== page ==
Sunday, November 10, 2013

Black Holes: So You *CAN* Divide By Zero

“Black holes are where God (or the Flying Spaghetti monster, maybe) divided by zero.” That has to be one of my favorite math/science jokes. Surprisingly enough, weird things do happen to our equations when you work inside the event horizon of black holes – such as dividing everything by zero. So, other than being the source of a great joke, what are black holes?

Black_Hole_in_the_universeTechnically, a black hole is a region of spacetime where, by nature of its great mass, gravity prevents anything from escaping; this includes light. The term ‘black hole’ was coined by Dr. John Archibald Wheeler during his work in general relativity on gravitational collapse. However, Dr. Wheeler wasn’t the first person to hypothesize a black hole. Einstein wasn’t the first person to think up this phenomena either (even though his equations gave rise to the possibility). Rather, in the 18th century, John Michell and Pierre-Simon Laplace were the first to consider massive objects with gravity fields so great that even light couldn’t escape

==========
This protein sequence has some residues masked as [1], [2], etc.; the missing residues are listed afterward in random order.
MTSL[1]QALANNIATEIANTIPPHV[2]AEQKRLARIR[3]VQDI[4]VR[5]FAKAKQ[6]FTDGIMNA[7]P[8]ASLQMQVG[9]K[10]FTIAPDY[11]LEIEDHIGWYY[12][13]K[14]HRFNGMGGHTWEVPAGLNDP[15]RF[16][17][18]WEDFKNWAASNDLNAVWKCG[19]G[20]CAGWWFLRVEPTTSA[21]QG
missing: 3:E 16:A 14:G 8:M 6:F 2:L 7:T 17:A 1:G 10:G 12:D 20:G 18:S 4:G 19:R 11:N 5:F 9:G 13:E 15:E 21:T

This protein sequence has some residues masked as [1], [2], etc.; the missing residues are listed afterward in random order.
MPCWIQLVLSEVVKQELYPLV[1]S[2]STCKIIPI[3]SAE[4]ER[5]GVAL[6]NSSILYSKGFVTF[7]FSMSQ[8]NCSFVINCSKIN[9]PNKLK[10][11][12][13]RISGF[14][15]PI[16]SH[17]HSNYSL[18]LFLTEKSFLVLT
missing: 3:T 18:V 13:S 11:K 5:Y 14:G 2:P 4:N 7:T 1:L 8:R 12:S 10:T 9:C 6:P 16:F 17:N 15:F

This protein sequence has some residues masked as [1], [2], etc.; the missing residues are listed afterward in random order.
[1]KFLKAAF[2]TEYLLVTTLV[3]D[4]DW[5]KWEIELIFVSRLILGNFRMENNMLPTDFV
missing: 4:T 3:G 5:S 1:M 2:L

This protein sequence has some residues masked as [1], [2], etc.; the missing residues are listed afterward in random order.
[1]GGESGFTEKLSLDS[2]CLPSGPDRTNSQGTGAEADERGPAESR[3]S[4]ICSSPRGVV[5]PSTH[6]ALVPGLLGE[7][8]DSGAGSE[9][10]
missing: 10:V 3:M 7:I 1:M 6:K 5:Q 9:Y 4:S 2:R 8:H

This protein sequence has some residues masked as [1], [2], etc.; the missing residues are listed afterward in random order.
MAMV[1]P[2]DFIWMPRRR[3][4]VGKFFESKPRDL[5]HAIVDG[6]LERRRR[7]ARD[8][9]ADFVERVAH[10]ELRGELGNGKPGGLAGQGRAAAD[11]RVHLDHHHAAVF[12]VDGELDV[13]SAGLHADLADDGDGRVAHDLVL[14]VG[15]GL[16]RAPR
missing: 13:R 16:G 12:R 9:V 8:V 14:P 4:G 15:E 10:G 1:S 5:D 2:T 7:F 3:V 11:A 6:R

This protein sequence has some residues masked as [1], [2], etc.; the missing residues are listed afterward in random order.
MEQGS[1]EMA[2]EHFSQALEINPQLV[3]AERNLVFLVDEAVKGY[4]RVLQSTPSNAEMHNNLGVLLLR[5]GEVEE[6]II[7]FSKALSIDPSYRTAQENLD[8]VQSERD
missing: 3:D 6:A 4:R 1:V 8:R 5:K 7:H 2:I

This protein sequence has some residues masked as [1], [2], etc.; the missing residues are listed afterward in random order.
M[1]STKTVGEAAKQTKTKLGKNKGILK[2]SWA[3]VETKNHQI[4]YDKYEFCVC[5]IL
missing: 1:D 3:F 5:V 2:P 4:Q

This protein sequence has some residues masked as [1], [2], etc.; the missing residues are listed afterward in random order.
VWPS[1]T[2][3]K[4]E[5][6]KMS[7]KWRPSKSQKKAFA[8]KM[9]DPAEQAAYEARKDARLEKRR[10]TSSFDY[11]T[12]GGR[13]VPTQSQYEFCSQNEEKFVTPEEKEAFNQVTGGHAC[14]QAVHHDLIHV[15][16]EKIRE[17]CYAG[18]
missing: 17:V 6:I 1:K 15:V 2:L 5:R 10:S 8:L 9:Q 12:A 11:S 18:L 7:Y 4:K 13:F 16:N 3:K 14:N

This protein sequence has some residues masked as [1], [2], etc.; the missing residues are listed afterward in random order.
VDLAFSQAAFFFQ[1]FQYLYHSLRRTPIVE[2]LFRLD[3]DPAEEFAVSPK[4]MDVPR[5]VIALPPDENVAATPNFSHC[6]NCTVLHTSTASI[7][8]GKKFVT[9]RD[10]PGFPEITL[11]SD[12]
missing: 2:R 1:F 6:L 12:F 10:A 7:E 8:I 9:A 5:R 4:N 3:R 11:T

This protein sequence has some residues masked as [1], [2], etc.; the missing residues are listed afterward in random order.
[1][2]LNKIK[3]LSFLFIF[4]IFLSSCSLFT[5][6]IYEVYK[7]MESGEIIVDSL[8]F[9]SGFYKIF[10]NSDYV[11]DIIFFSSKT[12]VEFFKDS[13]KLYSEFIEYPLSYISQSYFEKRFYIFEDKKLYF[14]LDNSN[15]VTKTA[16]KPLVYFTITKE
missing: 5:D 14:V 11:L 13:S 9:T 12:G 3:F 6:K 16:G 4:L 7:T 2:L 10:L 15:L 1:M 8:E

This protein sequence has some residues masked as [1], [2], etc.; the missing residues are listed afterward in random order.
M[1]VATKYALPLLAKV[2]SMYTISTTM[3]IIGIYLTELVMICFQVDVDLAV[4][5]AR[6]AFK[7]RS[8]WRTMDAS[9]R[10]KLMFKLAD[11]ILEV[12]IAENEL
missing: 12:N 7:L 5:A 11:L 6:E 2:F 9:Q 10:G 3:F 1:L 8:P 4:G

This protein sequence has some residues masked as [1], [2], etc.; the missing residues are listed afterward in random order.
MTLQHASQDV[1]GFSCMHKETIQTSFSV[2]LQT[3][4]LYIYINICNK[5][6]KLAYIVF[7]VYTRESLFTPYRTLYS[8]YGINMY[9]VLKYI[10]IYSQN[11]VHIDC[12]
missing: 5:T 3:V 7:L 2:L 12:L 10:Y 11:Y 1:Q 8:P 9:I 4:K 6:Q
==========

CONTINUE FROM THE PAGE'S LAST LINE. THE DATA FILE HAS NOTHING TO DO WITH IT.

Learn more about black holes and how they were discovered at:

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